Primary focus on a tow vehicle is getting something that can comfortably pull and more importantly, STOP a trailer quickly without excitement (no white knuckles). Having a marginal TV is no fun, and something I did once but would never do again. When you are going down a steep mountain, the fact you might be getting better fuel economy but can't stop the trailer is no longer important. And going up a steep incline at 29MPH, which I did with my under-rated TV years ago, is no fun, and you are a hazard to other road users.

If you don't want to do all the double checking of your vehicle's ratings, then a doubling which the dealer did gets you close. On my truck, I run out of payload at slightly more than half the tow rating. Since my tow rating is 9,800 pounds, I have room to spare.

Properly equipped, the EB 2.7 should give you great fuel economy when not towing, reasonable fuel economy when towing, and more than adequate tow and payload ratings.

Be careful with the Highlander. Depending on the model you pick, it can have a tow rating as low as 1,500 pounds.
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Old 10-05-2018, 12:18 PM   #3
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Name: Jerry
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We we're in a similar situation two years ago when we got our Scamp 16. I pulled it with my Ford Ranger (4 L) and it handed it fine but seemed light for the load. Fuel mileage was 15 or so depending on terrain and speed. I always run at 65 mph when legal. Bev wanted a vehicle that was easier to get into and that could carry another couple so we now have a Ford Explorer (3.5 L with towing package) and LOVE it. We spent 7 weeks last winter going from MN to California and had a great time. 15 MPG again with lots of mountain roads and Rt. 66 roads. I've pulled a lot of trailers and like to have "the dog bigger than his tail".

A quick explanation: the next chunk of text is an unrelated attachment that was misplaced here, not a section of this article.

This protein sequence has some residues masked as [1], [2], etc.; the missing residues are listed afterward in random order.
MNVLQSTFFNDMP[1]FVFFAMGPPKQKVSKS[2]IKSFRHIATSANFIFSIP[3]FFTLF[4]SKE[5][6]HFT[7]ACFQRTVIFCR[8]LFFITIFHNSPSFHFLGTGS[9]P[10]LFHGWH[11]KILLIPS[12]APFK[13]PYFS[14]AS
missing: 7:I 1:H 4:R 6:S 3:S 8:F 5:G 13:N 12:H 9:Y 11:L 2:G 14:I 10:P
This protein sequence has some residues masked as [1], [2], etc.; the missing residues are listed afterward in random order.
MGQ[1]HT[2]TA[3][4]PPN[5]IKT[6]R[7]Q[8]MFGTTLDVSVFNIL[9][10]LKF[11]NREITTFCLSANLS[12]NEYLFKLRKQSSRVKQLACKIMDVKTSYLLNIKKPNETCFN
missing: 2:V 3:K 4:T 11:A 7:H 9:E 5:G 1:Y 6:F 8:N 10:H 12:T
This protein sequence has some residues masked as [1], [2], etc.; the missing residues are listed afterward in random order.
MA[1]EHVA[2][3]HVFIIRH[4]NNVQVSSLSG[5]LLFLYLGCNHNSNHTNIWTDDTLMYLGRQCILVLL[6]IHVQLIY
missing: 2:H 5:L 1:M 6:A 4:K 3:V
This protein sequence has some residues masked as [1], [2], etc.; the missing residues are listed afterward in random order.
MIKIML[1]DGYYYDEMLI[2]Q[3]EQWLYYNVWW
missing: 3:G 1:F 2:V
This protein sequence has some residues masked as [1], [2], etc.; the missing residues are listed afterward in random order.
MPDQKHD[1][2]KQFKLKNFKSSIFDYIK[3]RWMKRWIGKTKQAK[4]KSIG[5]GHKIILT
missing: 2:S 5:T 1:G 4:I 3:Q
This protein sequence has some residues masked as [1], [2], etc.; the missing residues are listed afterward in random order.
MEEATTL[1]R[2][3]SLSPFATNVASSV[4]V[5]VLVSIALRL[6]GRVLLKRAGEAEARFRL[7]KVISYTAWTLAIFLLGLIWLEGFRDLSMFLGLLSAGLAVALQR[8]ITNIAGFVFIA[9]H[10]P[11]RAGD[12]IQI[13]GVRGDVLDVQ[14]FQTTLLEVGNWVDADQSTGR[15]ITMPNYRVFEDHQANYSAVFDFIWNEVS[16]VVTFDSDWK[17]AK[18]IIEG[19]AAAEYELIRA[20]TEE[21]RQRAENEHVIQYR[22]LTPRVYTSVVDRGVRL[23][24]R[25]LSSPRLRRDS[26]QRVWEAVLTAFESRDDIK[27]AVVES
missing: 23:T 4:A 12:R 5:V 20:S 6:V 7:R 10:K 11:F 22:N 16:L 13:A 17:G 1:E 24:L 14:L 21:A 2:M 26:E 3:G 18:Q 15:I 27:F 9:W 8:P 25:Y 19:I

If you find the right trailer I would pounce. They can be hard to find in the spring.
Just my two cents.
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Old 10-05-2018, 12:51 PM   #4
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re: hybrids, they are at their best in stop and go, where they can do regenerative braking, and the electric part of the hybrid provides short boost of extra power to accelerate.

most towing is long distances, steady as she goes. diesel is optimal for this, lots of torque, but modern diesels are very much complicated by the required emissions controls and subject to a lot of expensive issues. my big older F250 diesel gets 13-15 MPG towing a fully loaded 4500 lb Escape 21', while hauling about 1000s of gear at the same time. running empty on the highway it can get as high as 18 MPG, i haven't' seen much better than that.... but this is a longbed 4x4 that has 2000 lbs of payload capacity and 12500 lbs of towing capacity, its overkill for the Escape, and would be ridiculous for a Casita/Scamp.